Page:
While nourishing the life in my womb, we also had to prepare for that life to end.  My husband set about making a tiny casket for the baby.  I crocheted a baby blanket.  Time passed and it soon became clear that a bigger casket would be needed.  So my husband lovingly crafted another tiny, but larger, casket.  We were able to do these things and had accepted the reality of what would soon happen, but even so there were some things I just couldn't bring myself to do.  I could not make funeral arrangements, it was difficult enough to give words to what would happen, but to plan how it would go was more than I could handle.  The days, weeks and even months passed by.  We roamed the cemetery and chose grave plots, for ourselves with our precious baby in between.  How many 24 year olds can say they have a plot in the cemetery?  That time was a gift, time to absorb, prepare and tackle each task individually.

I remember discomfort carrying the baby, it was fairly high up and moved into a transverse position.  When the baby stretched I could literally see my stomach expand left to right and it was very uncomfortable.  I could feel a big round head on the right side of my belly and bottom on the left. When I would wake up in the morning baby would be all bumbled up on whichever side of my stomach was resting on the bed.  Baby remained in a transverse position and with the lack of amniotic fluid that's where it stayed.  Our doctor graciously gave us the opportunity to meet our baby alive by scheduling a c-section for 37 weeks.  We would soon meet our first child.  The night before baby was born was so bittersweet.  I was so excited to meet the precious child I had grown and  loved over the past 37 weeks, a child whose strength and will to live inspired me to continue our journey towards his birth.  But at the same time, I was so sad to let him out knowing that he was only safe inside my womb.  I was also really scared to see the baby knowing that there may be other physical problems.  There was also nerves and fear surrounding having a c-section.  Especially since I had never had major surgery.  With so many unknowns, there was still one certainty, that our home would remain empty.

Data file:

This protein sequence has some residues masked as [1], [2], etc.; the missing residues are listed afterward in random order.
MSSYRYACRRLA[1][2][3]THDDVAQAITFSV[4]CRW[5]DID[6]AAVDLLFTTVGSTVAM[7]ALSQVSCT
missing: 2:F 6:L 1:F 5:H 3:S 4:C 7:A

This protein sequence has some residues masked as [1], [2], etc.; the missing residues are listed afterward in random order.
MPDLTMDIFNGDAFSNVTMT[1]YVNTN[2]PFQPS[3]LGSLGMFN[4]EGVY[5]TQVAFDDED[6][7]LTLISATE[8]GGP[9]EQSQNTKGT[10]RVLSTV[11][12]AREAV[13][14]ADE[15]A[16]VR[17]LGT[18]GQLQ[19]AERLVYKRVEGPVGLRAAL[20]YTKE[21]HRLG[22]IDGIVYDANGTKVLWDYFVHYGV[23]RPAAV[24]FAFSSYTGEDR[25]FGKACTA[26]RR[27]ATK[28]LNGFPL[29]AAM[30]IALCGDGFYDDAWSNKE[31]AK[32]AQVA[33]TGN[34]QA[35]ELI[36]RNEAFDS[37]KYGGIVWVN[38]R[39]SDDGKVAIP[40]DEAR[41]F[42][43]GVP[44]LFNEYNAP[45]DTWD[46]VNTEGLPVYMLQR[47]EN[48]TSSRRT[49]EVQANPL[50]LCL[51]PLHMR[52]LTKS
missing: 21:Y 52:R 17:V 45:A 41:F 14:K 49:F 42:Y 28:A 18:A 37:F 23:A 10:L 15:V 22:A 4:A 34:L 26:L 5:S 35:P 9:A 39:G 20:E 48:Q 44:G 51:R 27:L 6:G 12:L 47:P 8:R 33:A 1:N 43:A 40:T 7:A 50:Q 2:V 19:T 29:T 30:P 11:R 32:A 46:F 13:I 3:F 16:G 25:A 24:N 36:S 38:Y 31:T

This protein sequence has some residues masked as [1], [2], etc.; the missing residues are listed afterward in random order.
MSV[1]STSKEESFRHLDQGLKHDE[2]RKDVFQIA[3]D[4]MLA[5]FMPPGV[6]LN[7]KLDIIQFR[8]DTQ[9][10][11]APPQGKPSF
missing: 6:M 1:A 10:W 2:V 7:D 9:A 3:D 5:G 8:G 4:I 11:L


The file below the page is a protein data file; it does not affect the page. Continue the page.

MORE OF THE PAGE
Hello Wyatt

Finally, the big day arrived.  Even though it was early June, it was still pitch dark as we made our way to the hospital that morning.  I clearly remember what I wore that day, a bright pink flowy top with pink Winnie the Pooh knit capri pants (I have worn the same outfit for the birth of all of my children since).  We were surprised by a wonderful balloon bouquet placed in our room by one of my husband's co-workers.  It was no nice to see something cheerful and baby-like first thing.  We began prepping for the c-section.  My mind was a blur but a few things stood out  that morning:  the lab technician took probably close to a half dozen stabs at my arm and hand before finally getting my blood drawn and the anesthesiologist shared with us that he had also lost a baby prior to me entering surgery.  I remember family was there, a few pictures were taken and a few nervous laughs shared.